By Sheila Cassidy

Sunday, April 10, 2011

Ezekiel 37:12-14 | Romans 8:8-11 | John 11:1-45

I am the resurrection and the life; those who believe in me, though they should die, will come to life. ~ John 11:25

As a single woman, celibate more by circumstances than by choice, I live alone by the sea in delicious artistic chaos. Sometimes, of course, I am lonely; but most of the time I am blissfully content in the company of God, my Muse and a pet seagull called Bird.

Both Bird and my Muse had been missing the past few weeks and I’d been desolate without them. I sat empty-hearted and gazed at the window, wondering if Bird had been killed and if, exhausted by months of exploitation, my Muse had gone off in a huff to live with someone else.

Bird with branch

This week, however, I am full of joy because they have both crept home. Bird appeared, nine days ago, thin and disheveled, at the window of my study, instead of outside the kitchen where he normally awaits his breakfast. He seems to have been displaced from his rightful place by a younger, brasher gull with designs upon my hospitality. Now it seems I have two birds, Old Bird and New Bird, competing for my affections.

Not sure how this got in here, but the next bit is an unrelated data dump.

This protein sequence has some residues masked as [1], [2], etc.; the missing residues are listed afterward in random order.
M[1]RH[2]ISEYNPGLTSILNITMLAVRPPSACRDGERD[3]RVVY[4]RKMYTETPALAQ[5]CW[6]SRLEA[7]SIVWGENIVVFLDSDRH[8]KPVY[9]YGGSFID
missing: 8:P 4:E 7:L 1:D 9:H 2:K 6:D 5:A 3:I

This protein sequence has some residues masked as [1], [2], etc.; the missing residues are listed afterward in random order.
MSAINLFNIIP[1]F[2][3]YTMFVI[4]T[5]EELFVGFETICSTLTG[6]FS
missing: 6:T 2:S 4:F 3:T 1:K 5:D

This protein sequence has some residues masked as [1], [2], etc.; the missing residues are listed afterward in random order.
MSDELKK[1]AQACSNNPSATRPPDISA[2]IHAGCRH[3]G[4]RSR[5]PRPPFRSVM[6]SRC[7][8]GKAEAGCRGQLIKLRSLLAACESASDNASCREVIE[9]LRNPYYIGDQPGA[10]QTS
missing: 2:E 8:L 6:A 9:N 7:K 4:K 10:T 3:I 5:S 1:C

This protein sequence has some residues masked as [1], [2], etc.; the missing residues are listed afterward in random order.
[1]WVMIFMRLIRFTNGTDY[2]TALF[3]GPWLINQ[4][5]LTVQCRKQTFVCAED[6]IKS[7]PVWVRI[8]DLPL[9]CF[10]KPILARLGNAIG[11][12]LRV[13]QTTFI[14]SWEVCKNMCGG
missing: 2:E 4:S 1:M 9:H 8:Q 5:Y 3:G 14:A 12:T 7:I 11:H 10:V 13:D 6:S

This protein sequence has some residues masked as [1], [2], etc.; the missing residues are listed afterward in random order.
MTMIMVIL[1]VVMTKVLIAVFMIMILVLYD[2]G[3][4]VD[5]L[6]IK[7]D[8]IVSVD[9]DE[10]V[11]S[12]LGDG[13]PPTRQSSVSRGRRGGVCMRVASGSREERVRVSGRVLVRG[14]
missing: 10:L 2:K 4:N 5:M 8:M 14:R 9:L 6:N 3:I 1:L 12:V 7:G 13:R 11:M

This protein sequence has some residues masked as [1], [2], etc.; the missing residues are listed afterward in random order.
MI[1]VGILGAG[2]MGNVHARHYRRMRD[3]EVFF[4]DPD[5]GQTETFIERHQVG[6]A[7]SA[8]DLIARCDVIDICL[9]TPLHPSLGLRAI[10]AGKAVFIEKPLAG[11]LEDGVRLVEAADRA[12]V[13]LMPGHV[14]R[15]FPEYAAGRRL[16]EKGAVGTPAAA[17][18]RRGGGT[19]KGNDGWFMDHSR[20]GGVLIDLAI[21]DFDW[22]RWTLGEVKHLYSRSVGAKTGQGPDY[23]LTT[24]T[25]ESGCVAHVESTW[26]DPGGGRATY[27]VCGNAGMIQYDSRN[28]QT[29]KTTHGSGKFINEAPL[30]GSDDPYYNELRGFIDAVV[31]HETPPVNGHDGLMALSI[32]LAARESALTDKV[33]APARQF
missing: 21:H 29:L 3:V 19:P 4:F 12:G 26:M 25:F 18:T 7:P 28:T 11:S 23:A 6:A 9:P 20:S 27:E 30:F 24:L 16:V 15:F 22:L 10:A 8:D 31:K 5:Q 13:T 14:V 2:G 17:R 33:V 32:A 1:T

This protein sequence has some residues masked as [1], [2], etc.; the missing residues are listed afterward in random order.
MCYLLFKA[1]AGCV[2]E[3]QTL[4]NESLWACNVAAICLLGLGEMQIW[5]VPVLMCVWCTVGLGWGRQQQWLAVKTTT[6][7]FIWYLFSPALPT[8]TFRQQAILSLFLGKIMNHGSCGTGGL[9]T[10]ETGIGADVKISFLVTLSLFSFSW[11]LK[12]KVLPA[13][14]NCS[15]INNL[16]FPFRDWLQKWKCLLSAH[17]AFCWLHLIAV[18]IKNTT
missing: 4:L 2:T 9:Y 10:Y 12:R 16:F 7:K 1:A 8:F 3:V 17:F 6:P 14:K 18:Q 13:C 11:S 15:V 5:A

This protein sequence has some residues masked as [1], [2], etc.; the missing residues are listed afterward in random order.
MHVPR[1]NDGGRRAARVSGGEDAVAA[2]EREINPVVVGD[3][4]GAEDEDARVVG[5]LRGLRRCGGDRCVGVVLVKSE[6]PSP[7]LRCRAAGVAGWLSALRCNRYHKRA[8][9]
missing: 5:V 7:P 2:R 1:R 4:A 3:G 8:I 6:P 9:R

Muse, fresh from her holiday, wonders what’s going on. “Are they telling us about the cosmic struggle of Good and Evil?” she demands. Is Old Bird the battered Spirit of Peace and New Brash Bird the Spirit of Conflict or at least Market Forces?

This morning I said my prayers with Old Bird as he sat on the window sill, head under wing, looking for all the world like Hopkins’ wild wood dove come to “brood and sit.” I think, said Muse, as we gave Bird his breakfast, that he’s not a gull at all but a phoenix, leaping like Lazarus from the tomb to tell us that Love is immortal! I reckon he’s God’s answer to burn out!

Are you willing to be sponged out, erased,
canceled, made nothing?
Are you willing to be made nothing?
dipped in oblivion?
If not, you will never really change.
The phoenix renews her youth
only when she is burnt, burnt alive, burnt down
to hot and flocculent ash.
Then the stirring of a new, small bird in
the nest with strands of down like floating ash
Shows that she is renewing her youth like an eagle,
Immortal bird. (by D.H. Lawrence)

This reflection is from Lent: A Mapless Journey: 1993 Reflections by Sheila Cassidy. Sheila Cassidy is a doctor, known for her work in the hospice movement, as a writer and as someone who, by publicizing her own history as a torture survivor, drew attention to human rights abuses in Latin America.

  • For more Lenten resources, click here.
  • To read the reflections from this year’s Lenten booklet by Angie O’Gorman, click here.

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